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Waugh Thistleton Architects installs modular wooden maze-like sculpture at London Design Festival
United Kingdom Architecture News - Sep 17, 2018 - 05:37 8441 views
Named MultiPly, the installation, one of the festival's landmark projects, was developed with a global engineering firm Arup and the American Hardwood Export Council to emphasize the fusion of modular systems and sustainable construction materials as a possible solution.
London Design Festival is realized to celebrate and promote London as the design capital of the world. London will be transformed with an inspiring programme of landmark projects, installations and events from 15-23 September 2018.
The permeable structure is built from a reusable cross-laminated timber (CLT) panel system made of 60cbm of American tulipwood. Director Andrew Waugh said that it will show that modular architecture can provide not only efficient solutions but also enjoyable experiences.
"The structure will lead people a merry dance up and down staircases and across bridges exploring space and light," added Waugh Thistleton joins an illustrious list of architects who have collaborated with AHEC and Arup on Landmark Projects for LDF.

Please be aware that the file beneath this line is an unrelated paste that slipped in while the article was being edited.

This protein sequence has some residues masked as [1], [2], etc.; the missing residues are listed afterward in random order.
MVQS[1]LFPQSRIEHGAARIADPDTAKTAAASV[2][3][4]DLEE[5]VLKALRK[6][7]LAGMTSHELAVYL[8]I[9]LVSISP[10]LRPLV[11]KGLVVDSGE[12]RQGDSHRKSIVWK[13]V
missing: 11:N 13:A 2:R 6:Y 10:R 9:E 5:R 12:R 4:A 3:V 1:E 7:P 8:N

"Waugh Thistleton has been pioneering innovative uses of wood in construction for decades," said David Venables, AHEC’s European Director.
“MultiPly explores a new, more sustainable way of building, bringing together a readily available carbon-negative material – American tulipwood – with modular design."
MultiPly is made as carbon neutral: all carbon emissions due to hardwood extraction and processing, together with fabrication and installation of the structure and all transport stages, are offset by the carbon stored in the finished structure and the energy generated by incineration of process wood waste.
"There is increasing topical discourse on the use of CLT as a material of choice for commercial and residential development. MultiPly provides a fabulous opportunity to showcase how advances in timber technology, together with a focus on modularity and efficiency, means we should embrace timber for future developments," said Carolina Bartram, Lead Project Director at Arup.
The 9-metre high American tulipwood installation leads visitors through a series of stairs, corridors and open spaces inviting them to explore the potential of wood in architecture.
"Like a piece of flat-packed furniture, MultiPly will arrive as a kit of parts and will be simply and quietly assembled in under a week. Because it is built out of modules, it can be taken apart and reassembled in a new home after the London Design Festival," said Waugh Thistleton Architects.
All images © Ed Reeve
> via London Design Festival